== DISCLAIMER: the Varied Nature of the Vampire ==
There are many interpretations of the vampire myth both in folklore and legend. The nature of the vampire varies greatly from culture to culture and often from region to region with a general cultural area. There are documents available in nonfiction archives that will demonstrate some of the diversity of the legend just within the narrow geographic region of southern and central Europe. In the pages of fiction, each author has his or her own unique interpretation of the vampire. The same can be said about films concerning the vampire. The precise answer to many of the questions discussed below and on the list in general will depend on your definition of the vampire. What is written here is an attempt to distill a consensus of opinion from discussions that have taken place on the list. (VAMPYRES list ~ July 1991)
== FEEDING: Frequency, amount and animal vs. human ==
Most sources agree that the vampire need not feed nightly, nor need the vampire kill his victim. Probably the two authors cited most often on VAMPYRES are Anne Rice (_The Vampire Chronicles_) and Bram Stoker (_Dracula_). Both of these authors often show their vampires taking a relatively small amount of blood from their victims. Victims sometimes linger for days before succumbing to death. Some victims are never killed. While it is not necessary to kill the victim it always remains an option. Rice describes her vampires as experiencing great pleasure in the kill. Dracula's victims usually die eventually. The Count appears to haunt one victim continuously until that victim finally is exhausted by the constant drain of blood.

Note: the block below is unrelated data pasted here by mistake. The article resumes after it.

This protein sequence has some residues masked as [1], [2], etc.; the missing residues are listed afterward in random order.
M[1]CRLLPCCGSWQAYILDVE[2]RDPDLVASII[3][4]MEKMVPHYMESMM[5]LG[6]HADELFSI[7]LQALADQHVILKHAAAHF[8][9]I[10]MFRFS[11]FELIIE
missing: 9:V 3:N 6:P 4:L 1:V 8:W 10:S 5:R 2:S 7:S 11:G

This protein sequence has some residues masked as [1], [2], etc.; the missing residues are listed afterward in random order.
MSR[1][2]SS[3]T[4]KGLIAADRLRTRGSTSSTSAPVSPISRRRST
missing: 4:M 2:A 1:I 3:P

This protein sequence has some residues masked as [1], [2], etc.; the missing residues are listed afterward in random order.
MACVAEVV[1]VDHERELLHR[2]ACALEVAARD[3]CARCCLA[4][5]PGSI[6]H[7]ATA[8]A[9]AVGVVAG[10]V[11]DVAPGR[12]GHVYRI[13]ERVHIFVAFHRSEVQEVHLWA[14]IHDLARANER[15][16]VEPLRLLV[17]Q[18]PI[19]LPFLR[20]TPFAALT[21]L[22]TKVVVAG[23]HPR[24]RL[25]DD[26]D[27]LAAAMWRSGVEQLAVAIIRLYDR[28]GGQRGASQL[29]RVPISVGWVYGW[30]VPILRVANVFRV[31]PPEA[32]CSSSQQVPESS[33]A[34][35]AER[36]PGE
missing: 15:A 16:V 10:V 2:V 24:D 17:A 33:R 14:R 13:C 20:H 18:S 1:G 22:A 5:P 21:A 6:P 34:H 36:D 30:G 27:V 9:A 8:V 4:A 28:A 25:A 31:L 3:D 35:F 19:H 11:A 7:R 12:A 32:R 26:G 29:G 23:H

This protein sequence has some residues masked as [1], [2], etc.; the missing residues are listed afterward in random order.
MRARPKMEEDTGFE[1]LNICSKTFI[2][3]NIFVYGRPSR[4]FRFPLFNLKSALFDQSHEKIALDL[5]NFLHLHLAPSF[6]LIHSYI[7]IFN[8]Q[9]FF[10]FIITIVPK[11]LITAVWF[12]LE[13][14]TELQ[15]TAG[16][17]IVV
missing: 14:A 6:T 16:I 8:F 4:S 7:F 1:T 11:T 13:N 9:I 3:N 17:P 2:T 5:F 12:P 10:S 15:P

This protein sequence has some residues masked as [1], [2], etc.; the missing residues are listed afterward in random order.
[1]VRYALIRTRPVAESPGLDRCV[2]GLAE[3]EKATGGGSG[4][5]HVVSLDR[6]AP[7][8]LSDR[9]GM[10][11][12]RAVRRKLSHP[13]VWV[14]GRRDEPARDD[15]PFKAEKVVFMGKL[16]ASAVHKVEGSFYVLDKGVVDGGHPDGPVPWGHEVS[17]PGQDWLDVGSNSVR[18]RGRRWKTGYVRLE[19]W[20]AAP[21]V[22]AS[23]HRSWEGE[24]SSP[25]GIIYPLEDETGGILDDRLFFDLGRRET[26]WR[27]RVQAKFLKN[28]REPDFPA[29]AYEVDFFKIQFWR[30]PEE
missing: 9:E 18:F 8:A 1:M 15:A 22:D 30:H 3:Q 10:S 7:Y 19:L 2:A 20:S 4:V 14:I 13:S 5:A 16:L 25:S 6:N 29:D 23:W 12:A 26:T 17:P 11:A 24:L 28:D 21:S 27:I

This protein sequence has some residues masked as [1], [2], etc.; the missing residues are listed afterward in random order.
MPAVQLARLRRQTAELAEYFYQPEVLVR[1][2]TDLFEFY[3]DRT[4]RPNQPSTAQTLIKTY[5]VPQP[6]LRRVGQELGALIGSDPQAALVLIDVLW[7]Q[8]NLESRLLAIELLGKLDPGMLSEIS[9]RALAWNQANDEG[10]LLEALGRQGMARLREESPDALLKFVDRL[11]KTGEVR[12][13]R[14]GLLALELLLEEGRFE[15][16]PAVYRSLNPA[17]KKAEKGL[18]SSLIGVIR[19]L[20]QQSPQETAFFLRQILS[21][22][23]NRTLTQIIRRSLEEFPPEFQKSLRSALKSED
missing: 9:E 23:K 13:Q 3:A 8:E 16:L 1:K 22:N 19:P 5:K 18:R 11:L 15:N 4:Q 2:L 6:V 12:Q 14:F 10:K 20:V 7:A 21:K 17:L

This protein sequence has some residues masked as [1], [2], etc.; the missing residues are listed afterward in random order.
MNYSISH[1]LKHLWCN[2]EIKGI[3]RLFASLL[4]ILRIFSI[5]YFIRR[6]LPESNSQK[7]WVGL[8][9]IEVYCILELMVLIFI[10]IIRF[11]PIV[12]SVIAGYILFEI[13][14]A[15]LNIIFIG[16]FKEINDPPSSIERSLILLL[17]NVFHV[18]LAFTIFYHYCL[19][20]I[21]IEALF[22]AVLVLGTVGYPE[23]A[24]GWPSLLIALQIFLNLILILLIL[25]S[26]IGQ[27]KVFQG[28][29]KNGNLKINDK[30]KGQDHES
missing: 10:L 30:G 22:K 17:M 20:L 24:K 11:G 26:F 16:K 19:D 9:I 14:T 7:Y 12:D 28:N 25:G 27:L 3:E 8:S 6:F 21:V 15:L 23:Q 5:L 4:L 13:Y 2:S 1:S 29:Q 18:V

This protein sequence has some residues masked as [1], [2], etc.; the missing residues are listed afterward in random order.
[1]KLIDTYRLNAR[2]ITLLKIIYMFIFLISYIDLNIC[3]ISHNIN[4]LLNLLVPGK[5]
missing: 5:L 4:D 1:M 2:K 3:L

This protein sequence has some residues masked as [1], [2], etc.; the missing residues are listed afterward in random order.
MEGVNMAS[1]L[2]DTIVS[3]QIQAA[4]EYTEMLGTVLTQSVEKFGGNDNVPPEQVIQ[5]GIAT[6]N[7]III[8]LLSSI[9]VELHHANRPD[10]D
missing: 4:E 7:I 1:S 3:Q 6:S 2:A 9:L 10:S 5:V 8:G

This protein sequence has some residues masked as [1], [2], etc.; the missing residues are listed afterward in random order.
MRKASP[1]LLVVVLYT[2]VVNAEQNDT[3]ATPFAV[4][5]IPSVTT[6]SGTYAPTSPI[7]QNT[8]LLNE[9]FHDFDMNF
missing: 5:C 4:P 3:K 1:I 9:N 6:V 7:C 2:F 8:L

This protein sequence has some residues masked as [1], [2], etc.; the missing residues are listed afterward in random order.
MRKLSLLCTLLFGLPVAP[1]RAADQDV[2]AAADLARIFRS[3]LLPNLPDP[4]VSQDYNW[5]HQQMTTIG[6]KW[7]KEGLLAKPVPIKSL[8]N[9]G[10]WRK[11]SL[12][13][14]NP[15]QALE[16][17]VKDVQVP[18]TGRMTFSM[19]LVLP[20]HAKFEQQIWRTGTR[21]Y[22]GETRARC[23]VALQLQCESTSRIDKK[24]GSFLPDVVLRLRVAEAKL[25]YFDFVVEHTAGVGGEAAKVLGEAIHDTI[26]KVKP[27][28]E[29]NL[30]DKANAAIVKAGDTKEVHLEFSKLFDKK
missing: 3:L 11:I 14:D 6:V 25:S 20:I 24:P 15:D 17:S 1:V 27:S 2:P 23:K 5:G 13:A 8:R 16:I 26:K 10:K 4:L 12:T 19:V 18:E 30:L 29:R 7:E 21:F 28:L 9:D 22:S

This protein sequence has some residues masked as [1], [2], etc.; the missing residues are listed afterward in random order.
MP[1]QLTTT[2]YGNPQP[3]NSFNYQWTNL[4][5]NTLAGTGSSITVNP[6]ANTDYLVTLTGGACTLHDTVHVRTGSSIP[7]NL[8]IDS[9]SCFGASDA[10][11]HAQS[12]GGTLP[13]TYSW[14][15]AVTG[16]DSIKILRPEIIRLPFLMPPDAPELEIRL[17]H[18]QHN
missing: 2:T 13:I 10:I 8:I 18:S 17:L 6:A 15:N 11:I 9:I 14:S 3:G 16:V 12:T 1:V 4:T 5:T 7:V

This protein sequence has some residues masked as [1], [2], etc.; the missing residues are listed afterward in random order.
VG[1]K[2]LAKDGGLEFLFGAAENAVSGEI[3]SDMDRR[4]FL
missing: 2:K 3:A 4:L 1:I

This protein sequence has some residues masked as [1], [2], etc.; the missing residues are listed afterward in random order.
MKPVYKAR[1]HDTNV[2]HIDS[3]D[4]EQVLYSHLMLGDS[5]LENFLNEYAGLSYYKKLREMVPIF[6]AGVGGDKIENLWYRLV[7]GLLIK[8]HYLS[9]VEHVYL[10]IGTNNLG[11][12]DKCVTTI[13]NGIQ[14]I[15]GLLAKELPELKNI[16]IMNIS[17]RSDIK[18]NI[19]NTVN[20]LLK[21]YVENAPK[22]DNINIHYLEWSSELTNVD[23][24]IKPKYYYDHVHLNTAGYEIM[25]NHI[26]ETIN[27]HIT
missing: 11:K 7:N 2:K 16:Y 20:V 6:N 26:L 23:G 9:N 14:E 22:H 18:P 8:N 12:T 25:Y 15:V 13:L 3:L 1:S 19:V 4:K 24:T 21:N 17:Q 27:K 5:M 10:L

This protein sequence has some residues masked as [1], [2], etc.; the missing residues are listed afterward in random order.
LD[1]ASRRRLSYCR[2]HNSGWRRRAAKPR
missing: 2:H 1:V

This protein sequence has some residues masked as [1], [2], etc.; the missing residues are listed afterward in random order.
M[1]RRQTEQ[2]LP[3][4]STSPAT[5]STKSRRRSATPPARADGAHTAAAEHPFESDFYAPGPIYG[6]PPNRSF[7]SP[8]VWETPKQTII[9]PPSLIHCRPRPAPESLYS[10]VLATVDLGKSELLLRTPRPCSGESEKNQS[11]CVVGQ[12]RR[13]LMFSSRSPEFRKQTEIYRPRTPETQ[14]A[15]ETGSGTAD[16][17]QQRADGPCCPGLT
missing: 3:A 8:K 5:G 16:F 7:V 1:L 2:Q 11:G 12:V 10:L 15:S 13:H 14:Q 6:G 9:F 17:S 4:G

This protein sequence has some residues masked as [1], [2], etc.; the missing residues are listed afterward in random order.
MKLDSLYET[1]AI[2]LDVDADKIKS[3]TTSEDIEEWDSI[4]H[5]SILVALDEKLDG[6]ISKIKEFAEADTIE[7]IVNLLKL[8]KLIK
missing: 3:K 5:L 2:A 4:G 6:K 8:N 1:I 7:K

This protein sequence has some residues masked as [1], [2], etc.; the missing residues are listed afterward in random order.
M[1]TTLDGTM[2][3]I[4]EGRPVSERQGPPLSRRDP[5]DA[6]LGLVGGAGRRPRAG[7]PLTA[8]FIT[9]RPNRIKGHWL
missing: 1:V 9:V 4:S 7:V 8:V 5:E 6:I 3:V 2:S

Rice occasionally has her vampires go without feeding for long periods of time, entering a state of suspended animation, sometimes for years. Her older vampires do not really need to feed at all. Dracula feeds more regularly but he also appears to be able to go without feeding for days at a time.
The folklore of Europe also makes it clear that the vampire may not necessarily kill his victim during the first attack. Victims are often described as gradually wasting away over a period of days or weeks. Other victims are reported to have been slain in a single attack.
Whether the vampire can subsist off animal blood or must feast on the blood of living humans is regularly a topic of debate on the list. As much as any other topic, the answer to this question depends on the precise interpretation of the vampire you are using. Rice occasionally has her vampire subsist off animal blood, though she makes it clear that human blood is much more desirable. Dracula is never shown subsisting on anything other than the blood of human victims.
European folklore would seem to allow the vampire to feed from animals. In many parts of Europe vampires were reported to have assaulted cattle and other domestic animals. In some regions the vampires appear to have fed mainly off the cattle and sheep herds of the peasants. In other areas, vampires are almost never reported attacking animals but seem to restrict themselves exclusively to human victims.